The birthplace of Guinness

The Guinness Storehouse at St. James’s Gate in the heart of Dublin is a traditional stop on the well-worn tourist path. Here, for a price, you can take a self-guided tour with a pint waiting for you at the end and plenty of opportunity to snap up Guinness merchandise along the way. If you’re looking for something a little more low-key, however, try taking a trip to the true birthplace of the mighty pint.

The Cashel Palace Hotel is located right in the middle of Cashel, County Tipperary. The song doesn’t lie, it’s a long way to Tipperary. To be more precise, it’s about 100 miles from Dublin to Cashel with a drive time of about 2 hours unless, like me, you get stuck behind a tractor, a combine harvester and sheep. Once you get into town, however, it’s a straight shot to the hotel, which is a very grand affair of red brick and limestone, filled with wood paneling, elegant staircases and barley sugar banisters.

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If you’re looking for the birthplace of Guinness, take the narrow staircase down to the lower levels and go through the archway into the gardens behind the palace.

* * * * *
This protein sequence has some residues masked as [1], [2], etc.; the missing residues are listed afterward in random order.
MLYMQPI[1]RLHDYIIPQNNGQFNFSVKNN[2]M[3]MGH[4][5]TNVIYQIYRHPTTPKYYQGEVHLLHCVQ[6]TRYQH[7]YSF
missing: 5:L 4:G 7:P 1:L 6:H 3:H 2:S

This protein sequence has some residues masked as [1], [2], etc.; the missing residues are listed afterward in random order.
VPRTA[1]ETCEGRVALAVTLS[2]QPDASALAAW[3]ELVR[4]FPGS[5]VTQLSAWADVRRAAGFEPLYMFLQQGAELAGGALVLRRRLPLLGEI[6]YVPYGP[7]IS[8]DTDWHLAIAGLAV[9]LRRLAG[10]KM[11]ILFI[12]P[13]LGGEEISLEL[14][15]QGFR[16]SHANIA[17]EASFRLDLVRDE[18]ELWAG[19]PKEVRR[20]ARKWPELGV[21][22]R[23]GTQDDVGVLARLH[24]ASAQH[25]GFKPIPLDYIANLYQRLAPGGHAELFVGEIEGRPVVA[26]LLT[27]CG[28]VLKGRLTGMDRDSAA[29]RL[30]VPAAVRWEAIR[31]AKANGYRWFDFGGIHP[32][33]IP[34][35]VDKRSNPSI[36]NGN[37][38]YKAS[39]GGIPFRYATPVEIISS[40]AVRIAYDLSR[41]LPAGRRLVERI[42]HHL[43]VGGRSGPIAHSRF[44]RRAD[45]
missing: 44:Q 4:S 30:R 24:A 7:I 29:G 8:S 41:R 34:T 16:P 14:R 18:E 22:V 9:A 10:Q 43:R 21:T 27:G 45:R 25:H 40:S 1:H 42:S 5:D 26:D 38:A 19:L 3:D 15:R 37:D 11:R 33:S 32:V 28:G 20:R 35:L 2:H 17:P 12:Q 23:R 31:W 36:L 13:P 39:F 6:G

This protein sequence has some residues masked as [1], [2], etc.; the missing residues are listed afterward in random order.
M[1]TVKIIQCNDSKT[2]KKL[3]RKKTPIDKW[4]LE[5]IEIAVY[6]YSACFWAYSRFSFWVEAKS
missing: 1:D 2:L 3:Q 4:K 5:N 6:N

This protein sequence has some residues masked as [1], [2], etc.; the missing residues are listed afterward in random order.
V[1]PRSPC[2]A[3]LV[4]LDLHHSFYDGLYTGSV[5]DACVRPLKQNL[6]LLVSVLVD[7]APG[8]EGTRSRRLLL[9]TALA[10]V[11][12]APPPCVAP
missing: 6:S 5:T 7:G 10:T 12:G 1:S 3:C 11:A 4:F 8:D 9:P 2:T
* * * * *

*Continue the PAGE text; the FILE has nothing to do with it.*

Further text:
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There, tightly curled around silver railings, are the tendrils that gave birth to the legendary drink, and if you go down a further flight of steps you’ll find the appropriately named Guinness Bar where the bartender will happily fill you in on the history of the famous pint.

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Back in the 1740s a land steward named Richard Guinis worked here for the then Archbishop of Cashel, Arthur Price. The Archbishop had a hobby, brewing ale, and to that end he had about 25 feet of hops planted in the garden behind the palace. The brewing took place in the cellar, where the bar is now located. On the 17th of August 1740 Richard was messing around with the brew and roasted the hops into the mash instead of the barley and by doing so created a darker beer. Everyone on staff loved it, dubbing it “The Wine of Ireland” so the Archbishop and Richard took out a patent on it. The Archbishop named it after Richard, spelling his name the way we recognize it today; Guinness. The recipe was passed on to Richard’s son, Arthur, who went on to open up the now iconic brewery at St. James’s Gate in Dublin and the rest, as they say, is history.

The tendrils twining around the railings are what remains of the original hop plants Richard used on that fateful day. Even in the chill of early spring when I visited, the hops were still bursting with vigour.

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It’s thirsty work looking for legends, so what better way to quench your thirst than with a pint of the black stuff.

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I’ll leave you with a fitting poem by Flann O’Brien.

The Workman’s Friend

When things go wrong and will not come right,
Though you do the best you can,
When life looks black as the hour of night –